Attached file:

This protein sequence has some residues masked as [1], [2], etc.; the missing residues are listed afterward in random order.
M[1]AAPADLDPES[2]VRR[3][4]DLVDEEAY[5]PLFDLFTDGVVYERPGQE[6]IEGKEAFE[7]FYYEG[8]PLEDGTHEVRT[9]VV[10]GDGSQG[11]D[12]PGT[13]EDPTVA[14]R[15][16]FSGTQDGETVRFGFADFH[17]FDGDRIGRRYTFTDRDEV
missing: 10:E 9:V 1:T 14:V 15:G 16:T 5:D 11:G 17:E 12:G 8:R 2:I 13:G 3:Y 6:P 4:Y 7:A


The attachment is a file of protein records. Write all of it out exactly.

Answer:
This protein sequence has some residues masked as [1], [2], etc.; the missing residues are listed afterward in random order.
M[1]AAPADLDPES[2]VRR[3][4]DLVDEEAY[5]PLFDLFTDGVVYERPGQE[6]IEGKEAFE[7]FYYEG[8]PLEDGTHEVRT[9]VV[10]GDGSQG[11]D[12]PGT[13]EDPTVA[14]R[15][16]FSGTQDGETVRFGFADFH[17]FDGDRIGRRYTFTDRDEV
missing: 10:E 9:V 1:T 14:V 15:G 16:T 5:D 11:G 17:E 12:G 8:R 2:I 13:G 3:Y 6:P 4:Y 7:A